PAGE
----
• The Human Rights Watch is asking the United Nations Security Council to have the International Criminal Court enact sanctions against those behind the abuses. It urged Syria to release all detainees and suspend security force members suspected of human rights violations, pending investigations.
  • IRAN - Iran said on Tuesday it had successfully tested medium-range missiles capable of hitting Israel as a response to threats of attack, the latest move in a war of nerves with the West.
    • Israel says it could attack Iran if diplomacy fails to secure a halt to its disputed nuclear energy program. The United States also has military force as a possible option but has repeatedly encouraged the Israelis to be patient while new economic sanctions are implemented against Iran.
    • The Islamic Republic announced the "Great Prophet 7" missile exercise on Sunday after a European embargo against Iranian crude oil purchases took full effect following another fruitless round of big power talks with Tehran.
    • Meanwhile, the United States and other world powers agreed with Iran on Wednesday to move toward a resumption of full negotiations to ensure that Iran’s nuclear fuel enrichment does not turn into a weapons program.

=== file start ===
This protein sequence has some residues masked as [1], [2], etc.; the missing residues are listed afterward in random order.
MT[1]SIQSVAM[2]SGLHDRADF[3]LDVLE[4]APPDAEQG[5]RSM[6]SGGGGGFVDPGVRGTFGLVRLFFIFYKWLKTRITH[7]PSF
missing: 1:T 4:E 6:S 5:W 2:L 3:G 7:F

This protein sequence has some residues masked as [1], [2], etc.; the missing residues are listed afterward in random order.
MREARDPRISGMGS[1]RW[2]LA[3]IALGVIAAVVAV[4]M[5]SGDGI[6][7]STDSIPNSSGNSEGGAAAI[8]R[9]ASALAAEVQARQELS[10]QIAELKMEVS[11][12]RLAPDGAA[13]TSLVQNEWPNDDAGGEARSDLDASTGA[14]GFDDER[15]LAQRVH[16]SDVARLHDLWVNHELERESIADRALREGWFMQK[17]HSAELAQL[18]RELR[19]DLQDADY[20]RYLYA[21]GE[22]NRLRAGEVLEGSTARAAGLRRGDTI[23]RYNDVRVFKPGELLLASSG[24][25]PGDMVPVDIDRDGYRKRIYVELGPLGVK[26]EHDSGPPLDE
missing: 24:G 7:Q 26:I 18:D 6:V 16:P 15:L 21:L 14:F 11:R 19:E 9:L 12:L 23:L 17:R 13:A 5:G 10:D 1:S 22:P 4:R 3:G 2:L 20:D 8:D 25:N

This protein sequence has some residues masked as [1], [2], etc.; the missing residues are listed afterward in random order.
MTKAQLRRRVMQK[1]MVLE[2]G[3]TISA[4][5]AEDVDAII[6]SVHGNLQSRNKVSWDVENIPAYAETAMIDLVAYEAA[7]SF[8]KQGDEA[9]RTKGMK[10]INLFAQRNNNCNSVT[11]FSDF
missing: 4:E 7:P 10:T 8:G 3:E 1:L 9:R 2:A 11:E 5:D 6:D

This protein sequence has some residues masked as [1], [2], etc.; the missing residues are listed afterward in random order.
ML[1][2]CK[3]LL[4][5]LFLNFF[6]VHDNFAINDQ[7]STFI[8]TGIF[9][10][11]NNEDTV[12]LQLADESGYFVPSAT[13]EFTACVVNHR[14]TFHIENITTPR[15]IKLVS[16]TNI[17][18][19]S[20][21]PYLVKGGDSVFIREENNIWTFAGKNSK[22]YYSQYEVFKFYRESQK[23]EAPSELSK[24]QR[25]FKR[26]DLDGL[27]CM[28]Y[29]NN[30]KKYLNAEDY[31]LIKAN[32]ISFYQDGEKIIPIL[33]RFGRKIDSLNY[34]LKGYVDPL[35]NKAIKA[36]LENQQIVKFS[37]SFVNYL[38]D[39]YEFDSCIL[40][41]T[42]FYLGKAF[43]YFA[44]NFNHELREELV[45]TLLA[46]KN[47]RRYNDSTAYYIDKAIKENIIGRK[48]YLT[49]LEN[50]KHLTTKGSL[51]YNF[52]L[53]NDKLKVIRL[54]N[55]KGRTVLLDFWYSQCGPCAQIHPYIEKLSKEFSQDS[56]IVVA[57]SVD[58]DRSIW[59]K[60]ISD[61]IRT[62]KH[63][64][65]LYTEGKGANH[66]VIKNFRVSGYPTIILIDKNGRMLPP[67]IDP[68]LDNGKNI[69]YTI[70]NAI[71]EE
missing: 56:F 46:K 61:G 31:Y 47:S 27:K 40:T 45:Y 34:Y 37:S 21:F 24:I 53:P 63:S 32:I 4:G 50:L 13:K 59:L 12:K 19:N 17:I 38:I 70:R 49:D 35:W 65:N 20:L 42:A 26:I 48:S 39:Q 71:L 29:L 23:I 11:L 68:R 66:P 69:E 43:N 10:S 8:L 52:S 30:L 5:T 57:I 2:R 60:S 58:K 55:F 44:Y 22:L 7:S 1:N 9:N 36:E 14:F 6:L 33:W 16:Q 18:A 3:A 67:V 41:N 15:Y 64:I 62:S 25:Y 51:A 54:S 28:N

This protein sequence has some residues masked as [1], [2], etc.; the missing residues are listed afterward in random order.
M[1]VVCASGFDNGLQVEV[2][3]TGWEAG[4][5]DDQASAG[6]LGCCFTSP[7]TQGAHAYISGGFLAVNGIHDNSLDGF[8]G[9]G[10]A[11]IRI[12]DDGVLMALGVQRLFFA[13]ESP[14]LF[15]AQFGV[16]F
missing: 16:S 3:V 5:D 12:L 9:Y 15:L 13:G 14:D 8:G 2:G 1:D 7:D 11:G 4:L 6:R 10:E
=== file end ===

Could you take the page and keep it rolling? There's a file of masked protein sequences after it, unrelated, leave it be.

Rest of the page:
AFRICA

  • EGYPT - Egypt's new government is sparking growing outrage in the U.S. for its attempts to win the release of Sheik Omar Abdel Rahman, the blind cleric behind the 1993 bombing of the World Trade Center.
    •  In Cairo, President-elect Mohamed Morsi proclaimed to hundreds of thousands of supporters in Tahir Square on Friday that he will gain the release of Rahman, who is in a federal prison in North Carolina after having been convicted of masterminding the bombing that killed six and unsuccessfully plotting to blow up other landmarks, including the United Nations.
    • Meanwhile, Morsi is under pressure to move quickly to create some tangible improvement in the daily lives of his fellow Egyptians, who are suffering from high unemployment, rising prices and shortages in basic commodities.

ASIA

  • PAKISTAN - U.S. Secretary of State Hillary Clinton apologized Tuesday for the NATO airstrike that killed 24 Pakistani soldiers last year -- and announced that Pakistan has in turn agreed to re-open supply lines into Afghanistan that have been closed since the incident.
    • The deadly airstrike last November crippled already-damaged relations between the United States and Pakistan. Islamabad retaliated by shutting down vital supply lines into Afghanistan, and the two sides had been struggling ever since to reach a deal -- with a U.S. apology said to be a key demand of the Pakistanis.
    • The Obama administration resisted until now. Clinton, for the first time, delivered that apology Tuesday morning during a phone call with Pakistani Foreign Minister Hina Rabbani Khar.